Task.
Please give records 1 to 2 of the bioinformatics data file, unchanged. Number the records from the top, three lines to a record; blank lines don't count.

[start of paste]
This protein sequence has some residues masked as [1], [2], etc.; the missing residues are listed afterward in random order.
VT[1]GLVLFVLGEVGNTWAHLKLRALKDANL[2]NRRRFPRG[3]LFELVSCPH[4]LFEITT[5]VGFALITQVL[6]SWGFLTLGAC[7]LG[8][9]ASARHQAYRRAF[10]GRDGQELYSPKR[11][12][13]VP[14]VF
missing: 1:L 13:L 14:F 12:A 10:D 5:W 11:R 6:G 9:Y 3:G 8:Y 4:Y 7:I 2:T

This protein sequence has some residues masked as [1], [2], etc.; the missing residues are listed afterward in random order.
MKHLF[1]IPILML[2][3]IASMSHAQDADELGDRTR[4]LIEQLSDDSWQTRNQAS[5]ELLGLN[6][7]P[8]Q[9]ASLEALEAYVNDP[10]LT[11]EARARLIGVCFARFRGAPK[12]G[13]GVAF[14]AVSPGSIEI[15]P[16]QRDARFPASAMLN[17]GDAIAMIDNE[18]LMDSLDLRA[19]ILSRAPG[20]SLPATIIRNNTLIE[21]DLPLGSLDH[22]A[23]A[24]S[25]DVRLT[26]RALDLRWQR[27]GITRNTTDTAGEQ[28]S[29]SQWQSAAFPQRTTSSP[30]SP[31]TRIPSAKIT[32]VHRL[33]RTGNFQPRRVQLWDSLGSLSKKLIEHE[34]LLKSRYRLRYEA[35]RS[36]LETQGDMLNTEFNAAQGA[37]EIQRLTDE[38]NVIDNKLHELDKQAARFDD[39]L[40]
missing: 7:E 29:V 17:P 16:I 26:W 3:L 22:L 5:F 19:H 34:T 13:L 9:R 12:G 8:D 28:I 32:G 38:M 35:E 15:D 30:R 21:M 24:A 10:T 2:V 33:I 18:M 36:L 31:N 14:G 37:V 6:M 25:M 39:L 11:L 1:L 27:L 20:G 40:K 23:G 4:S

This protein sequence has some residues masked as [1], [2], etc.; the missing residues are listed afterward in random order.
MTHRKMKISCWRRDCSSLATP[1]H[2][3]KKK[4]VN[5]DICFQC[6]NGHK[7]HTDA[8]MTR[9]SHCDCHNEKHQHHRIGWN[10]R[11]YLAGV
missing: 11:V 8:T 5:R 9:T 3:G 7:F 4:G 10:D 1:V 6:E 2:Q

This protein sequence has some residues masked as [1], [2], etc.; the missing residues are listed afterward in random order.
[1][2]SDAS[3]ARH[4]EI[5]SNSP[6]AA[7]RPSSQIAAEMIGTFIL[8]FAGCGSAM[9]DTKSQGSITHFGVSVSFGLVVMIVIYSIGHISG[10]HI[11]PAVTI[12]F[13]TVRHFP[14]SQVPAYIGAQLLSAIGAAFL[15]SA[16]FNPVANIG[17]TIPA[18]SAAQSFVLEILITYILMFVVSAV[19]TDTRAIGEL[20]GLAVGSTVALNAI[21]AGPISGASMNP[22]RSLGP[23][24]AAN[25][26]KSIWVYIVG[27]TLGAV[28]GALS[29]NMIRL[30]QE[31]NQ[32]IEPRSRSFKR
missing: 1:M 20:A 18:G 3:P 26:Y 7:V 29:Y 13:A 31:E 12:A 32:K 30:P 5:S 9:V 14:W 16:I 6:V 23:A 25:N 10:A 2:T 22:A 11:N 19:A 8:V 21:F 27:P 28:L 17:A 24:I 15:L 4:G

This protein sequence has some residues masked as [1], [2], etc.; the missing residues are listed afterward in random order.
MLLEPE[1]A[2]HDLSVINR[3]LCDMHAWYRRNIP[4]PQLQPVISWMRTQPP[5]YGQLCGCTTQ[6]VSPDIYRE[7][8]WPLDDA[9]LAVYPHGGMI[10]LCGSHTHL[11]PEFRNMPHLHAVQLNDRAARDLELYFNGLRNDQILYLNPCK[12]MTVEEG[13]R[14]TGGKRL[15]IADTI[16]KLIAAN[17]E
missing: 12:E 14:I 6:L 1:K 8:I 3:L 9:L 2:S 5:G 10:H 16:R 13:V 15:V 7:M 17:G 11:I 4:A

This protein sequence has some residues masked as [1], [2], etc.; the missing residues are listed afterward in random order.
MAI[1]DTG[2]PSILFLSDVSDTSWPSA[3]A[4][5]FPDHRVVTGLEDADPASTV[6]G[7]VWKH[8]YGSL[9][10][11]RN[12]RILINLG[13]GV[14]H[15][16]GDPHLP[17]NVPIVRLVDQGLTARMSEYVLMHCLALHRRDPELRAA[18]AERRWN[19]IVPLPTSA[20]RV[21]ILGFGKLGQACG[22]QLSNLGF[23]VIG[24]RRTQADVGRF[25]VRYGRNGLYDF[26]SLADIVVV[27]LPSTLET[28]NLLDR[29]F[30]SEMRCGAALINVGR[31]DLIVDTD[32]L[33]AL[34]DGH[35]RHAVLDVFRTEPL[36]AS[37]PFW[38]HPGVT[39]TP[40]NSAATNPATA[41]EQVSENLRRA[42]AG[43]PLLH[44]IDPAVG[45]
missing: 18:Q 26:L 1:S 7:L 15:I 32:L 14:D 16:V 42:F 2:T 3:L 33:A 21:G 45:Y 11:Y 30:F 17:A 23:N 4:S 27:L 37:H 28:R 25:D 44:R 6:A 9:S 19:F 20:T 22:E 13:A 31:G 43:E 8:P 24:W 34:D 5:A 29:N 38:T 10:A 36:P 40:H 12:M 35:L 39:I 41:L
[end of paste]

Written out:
This protein sequence has some residues masked as [1], [2], etc.; the missing residues are listed afterward in random order.
VT[1]GLVLFVLGEVGNTWAHLKLRALKDANL[2]NRRRFPRG[3]LFELVSCPH[4]LFEITT[5]VGFALITQVL[6]SWGFLTLGAC[7]LG[8][9]ASARHQAYRRAF[10]GRDGQELYSPKR[11][12][13]VP[14]VF
missing: 1:L 13:L 14:F 12:A 10:D 5:W 11:R 6:G 9:Y 3:G 8:Y 4:Y 7:I 2:T

This protein sequence has some residues masked as [1], [2], etc.; the missing residues are listed afterward in random order.
MKHLF[1]IPILML[2][3]IASMSHAQDADELGDRTR[4]LIEQLSDDSWQTRNQAS[5]ELLGLN[6][7]P[8]Q[9]ASLEALEAYVNDP[10]LT[11]EARARLIGVCFARFRGAPK[12]G[13]GVAF[14]AVSPGSIEI[15]P[16]QRDARFPASAMLN[17]GDAIAMIDNE[18]LMDSLDLRA[19]ILSRAPG[20]SLPATIIRNNTLIE[21]DLPLGSLDH[22]A[23]A[24]S[25]DVRLT[26]RALDLRWQR[27]GITRNTTDTAGEQ[28]S[29]SQWQSAAFPQRTTSSP[30]SP[31]TRIPSAKIT[32]VHRL[33]RTGNFQPRRVQLWDSLGSLSKKLIEHE[34]LLKSRYRLRYEA[35]RS[36]LETQGDMLNTEFNAAQGA[37]EIQRLTDE[38]NVIDNKLHELDKQAARFDD[39]L[40]
missing: 7:E 29:V 17:P 16:I 26:W 3:L 22:L 5:F 19:H 34:T 13:L 9:R 12:G 8:D 28:I 32:G 38:M 35:E 15:D 30:R 21:M 24:A 10:T 2:V 33:I 18:M 36:L 31:N 14:G 37:V 6:M 25:M 39:L 11:L 1:L 27:L 20:G 40:K 23:G 4:S